Uttarakhand: Sinking of land aggravates in Joshimath; houses on verge of collapsing, protests erupt
Uttarakhand’s Joshimath has been in news for its sinking land which is posing a threat to the local residents. The collective anxieties of the residents peaked yesterday after fresh cracks surfaced. The protesters called for a general strike and demonstrations against the allegedly callous attitude of the state government towards the crisis. On December 4, Gaon Connection had published a detailed report on the issue and warned of an impending disaster.
गाँव कनेक्शन 5 Jan 2023 8:45 AM GMT
Reacting to the fresh cracks and the sinking of land in Uttarakhand’s Joshimath in Chamoli district, local residents organised protests yesterday, on January 4 and took out a torch march.
“Tomorrow [January 5] no vehicle’s movement will be allowed and protests will intensify. The government is not listening to our grievances and we need to maintain sustained protests for three consecutive days. We will gherao the officials who will visit Joshimath tomorrow,” Atul Sati, convenor of the Joshimath Bachao Andolan said while addressing a swarming crowd of protesters yesterday.
Joshimath is the gateway to the holy shrines of Badrinath and Hemkund Sahib as well to the tourist hotspot of Auli. The town rests on ecologically fragile terrain which is constantly sinking due to the adversely changing climate as well as unsustainable construction in the area.
The town which is inhabited by about 30,000 people is gradually getting depopulated as the local residents are migrating to safer areas due to the impending fear of being crushed by the debris of their own houses. As per the Chamoli district administration, a total of 561 houses and two hotels have developed cracks recently and a total of 29 families have left their homes and are living in temporary accommodation.
Also Read: The Sinking Feeling in Joshimath
“The intensity of cracks across Joshimath have increased recently. Be it roads, agricultural fields, hotels, resorts or the homes of residents, the cracks are everywhere.
The government is contemplating DPRs [detailed project report], surveys, studies and research but I would suggest that the foremost need is to evacuate thousands of people living in Joshimath,” Anoop Nautiyal, founder of the Dehradun-based Social Development for Communities Foundation said in a post on Twitter.
Govt assures action
Meanwhile, Uttarakhand Chief Minister Pushkar Singh Dhami was quoted as saying that he will be visiting Joshimath in the coming days and assured of a workable solution.
"I will be visiting Joshimath in the coming days and initiate steps to handle the situation. All the reports will be monitored and all the required steps will be taken. I have had a word with the Municipal Corporation chairman Shailendra Pawar,” the chief minister was quoted.
Also, Rajendra Hatwal, the media incharge of the ruling party [BJP], stated that Ranjeet Sinha, the secretary of the state disaster management department along with a team of geologists from the Indian Institute of Technology Roorkee will reach Joshimath today to assess the situation.
“The secretary will meet the affected families and the experts will identify the measures needed to resolve the situation at the earliest,” Hatwal told the press.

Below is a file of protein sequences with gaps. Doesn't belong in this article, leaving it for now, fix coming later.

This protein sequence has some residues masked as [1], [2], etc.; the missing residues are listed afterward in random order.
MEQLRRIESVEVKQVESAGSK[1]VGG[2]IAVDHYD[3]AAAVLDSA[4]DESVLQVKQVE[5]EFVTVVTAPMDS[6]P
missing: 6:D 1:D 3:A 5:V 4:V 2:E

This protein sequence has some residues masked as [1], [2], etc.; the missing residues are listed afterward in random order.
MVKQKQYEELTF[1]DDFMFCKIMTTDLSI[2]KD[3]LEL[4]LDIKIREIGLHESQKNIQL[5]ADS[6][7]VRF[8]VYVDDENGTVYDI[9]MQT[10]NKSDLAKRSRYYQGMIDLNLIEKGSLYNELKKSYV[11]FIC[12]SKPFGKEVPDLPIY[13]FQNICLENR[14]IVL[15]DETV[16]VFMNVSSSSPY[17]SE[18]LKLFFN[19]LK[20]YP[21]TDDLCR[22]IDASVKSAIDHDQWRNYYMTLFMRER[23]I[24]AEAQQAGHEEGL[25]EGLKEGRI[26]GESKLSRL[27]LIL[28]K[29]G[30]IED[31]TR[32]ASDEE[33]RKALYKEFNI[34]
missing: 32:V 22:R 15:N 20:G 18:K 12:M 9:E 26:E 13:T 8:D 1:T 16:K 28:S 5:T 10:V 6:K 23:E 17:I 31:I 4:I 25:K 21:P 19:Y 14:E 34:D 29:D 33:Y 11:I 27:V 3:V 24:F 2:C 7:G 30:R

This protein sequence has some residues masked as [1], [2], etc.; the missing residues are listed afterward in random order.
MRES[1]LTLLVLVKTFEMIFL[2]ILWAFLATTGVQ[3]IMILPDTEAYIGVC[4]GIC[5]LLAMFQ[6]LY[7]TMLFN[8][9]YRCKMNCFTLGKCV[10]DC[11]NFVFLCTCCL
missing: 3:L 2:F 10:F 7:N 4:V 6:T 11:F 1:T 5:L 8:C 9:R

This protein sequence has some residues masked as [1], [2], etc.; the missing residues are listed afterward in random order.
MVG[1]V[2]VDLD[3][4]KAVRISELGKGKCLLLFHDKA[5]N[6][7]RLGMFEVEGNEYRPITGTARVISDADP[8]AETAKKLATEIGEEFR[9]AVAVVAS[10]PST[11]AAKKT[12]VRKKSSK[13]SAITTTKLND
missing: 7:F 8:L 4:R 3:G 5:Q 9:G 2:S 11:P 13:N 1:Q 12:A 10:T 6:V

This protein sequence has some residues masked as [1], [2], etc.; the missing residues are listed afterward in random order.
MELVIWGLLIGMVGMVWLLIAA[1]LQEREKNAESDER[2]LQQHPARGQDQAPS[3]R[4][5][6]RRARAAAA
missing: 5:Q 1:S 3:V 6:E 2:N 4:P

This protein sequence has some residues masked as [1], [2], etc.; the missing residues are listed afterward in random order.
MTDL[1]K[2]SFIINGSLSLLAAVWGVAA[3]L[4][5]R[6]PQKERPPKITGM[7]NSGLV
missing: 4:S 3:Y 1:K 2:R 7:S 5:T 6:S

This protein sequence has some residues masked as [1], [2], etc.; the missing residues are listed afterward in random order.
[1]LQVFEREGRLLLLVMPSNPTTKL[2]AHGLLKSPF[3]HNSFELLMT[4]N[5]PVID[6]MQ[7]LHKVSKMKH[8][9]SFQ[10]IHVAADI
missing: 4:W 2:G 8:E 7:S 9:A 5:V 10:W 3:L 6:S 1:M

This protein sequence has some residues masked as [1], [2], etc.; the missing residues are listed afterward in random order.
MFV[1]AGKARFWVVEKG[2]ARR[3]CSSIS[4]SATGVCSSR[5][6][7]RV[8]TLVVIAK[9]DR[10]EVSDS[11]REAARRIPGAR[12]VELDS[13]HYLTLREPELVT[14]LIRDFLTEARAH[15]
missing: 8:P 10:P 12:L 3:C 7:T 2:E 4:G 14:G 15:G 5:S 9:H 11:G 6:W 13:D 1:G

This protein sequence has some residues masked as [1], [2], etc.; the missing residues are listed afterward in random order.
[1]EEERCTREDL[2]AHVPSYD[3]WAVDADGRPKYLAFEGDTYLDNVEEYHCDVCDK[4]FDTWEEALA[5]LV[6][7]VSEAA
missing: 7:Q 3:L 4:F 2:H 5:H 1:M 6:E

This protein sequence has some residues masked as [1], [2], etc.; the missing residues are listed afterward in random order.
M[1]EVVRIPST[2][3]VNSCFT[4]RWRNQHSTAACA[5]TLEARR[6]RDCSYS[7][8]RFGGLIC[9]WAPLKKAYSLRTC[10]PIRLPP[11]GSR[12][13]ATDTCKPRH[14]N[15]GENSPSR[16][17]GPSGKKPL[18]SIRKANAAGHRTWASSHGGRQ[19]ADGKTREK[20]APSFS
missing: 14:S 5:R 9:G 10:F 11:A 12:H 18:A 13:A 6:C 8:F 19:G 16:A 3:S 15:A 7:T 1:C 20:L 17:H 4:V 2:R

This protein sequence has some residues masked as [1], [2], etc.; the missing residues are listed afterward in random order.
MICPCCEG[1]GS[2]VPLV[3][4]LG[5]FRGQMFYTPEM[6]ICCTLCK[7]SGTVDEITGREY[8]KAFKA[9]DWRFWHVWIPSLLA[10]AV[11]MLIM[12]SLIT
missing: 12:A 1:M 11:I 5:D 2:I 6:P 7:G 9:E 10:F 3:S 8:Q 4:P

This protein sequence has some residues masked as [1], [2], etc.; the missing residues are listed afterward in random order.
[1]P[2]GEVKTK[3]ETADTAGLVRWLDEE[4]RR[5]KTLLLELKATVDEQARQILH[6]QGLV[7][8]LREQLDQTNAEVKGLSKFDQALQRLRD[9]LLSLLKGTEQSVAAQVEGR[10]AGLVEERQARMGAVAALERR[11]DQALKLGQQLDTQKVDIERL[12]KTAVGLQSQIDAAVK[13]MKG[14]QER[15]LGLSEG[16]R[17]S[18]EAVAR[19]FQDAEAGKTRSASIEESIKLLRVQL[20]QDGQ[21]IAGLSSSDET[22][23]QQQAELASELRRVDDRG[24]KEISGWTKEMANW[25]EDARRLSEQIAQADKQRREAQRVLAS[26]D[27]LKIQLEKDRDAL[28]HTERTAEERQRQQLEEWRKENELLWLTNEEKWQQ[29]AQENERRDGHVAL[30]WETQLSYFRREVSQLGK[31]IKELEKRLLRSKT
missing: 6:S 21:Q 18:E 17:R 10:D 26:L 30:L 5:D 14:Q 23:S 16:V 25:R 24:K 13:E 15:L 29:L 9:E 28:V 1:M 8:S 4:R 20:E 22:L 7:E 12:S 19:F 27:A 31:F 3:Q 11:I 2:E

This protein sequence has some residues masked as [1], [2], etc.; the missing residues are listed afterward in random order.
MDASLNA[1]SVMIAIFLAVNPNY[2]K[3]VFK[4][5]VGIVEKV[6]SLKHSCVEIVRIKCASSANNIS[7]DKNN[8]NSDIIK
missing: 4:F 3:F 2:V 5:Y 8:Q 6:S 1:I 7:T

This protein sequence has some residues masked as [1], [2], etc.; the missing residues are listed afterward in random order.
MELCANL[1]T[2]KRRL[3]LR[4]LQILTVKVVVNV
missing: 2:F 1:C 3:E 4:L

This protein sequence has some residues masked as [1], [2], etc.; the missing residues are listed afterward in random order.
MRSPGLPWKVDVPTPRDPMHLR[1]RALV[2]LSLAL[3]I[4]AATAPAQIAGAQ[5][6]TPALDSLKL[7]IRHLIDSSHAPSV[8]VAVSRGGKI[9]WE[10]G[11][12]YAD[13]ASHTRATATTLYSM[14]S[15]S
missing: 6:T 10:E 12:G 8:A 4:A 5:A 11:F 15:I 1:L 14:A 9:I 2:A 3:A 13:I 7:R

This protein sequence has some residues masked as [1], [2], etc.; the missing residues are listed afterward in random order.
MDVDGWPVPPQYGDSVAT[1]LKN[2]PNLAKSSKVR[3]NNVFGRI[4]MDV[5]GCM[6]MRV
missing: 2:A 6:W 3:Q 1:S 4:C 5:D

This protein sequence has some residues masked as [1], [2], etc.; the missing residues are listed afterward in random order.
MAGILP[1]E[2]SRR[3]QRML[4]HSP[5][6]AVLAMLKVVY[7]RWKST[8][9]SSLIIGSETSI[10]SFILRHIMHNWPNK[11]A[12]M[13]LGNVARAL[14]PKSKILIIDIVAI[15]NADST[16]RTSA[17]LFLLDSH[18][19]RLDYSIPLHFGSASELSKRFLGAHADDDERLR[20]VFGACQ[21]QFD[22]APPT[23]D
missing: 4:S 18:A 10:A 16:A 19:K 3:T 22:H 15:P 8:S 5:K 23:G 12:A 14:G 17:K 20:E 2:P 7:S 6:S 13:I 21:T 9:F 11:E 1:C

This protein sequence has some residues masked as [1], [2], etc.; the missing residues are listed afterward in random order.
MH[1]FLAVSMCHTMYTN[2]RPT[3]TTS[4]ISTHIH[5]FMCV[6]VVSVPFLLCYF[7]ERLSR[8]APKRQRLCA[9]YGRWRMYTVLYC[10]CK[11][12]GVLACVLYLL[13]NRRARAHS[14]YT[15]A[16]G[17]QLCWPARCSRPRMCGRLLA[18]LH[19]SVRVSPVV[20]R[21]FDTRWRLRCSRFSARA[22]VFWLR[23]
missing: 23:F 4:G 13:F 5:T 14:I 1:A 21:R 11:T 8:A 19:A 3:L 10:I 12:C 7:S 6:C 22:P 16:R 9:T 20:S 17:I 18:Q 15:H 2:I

Meanwhile, the all construction activities in the area have been suspended in consideration of the Disaster Management Act, 2005. These suspension covers all construction by National Thermal Power Corporation [NTPC], construction inside tunnels and also at bypasses.
Gaon Connection’s report on Joshimath
As part of its Ten Part Series to mark ten years of the organisation, Gaon Connection recently published a detailed report on the sinking terrain and Joshimath which mentioned that maximum sinking is observed in the wards of Ravigram, Gandhinagar and Sunil.
Besides, extensive cracks and sinking is visible along the Auli-Joshimath road, as documented in a report submitted by an expert team of geologists, who surveyed the Joshimath area in August this year.
This multi-institutional team was set up by the Uttarakhand State Disaster Management Authority. Piyoosh Rautela (Executive Director, Uttarakhand State Disaster Management Authority) and MPS Bisht (Director, Uttarakhand Space Application Centre), had cautioned of disastrous consequence of an underground tunnel dug by the National Thermal Power Corporation (NTPC) for hydropower project in 2009.
In the process of tunnel excavation, the machinery punctured the aquifer, resulting in discharge of about 60-70 million litres of water daily. In their report published in Current Science, they clearly stated that this large-scale discharge, the implication of which was negligibly visible around then, will lead to subsidence in future. Rautela was also part of the team who surveyed the area in August this year.
There is a history of subsidence and fragility of this region, Saraswati Prakash Sati, a geologist and head, department of basic and social science, VCSG Uttarakhand University of Horticulture and Forestry, Rani Chauri, Gharwal, earlier told Gaon Connection. "The terrain between Joshimath and Tapovan is situated on old landslide material and it was in the late 60s that the Joshimath began to subside at many locations," he said.
With inputs from Megha Prakash and Santosh Kunwar in Uttarakhand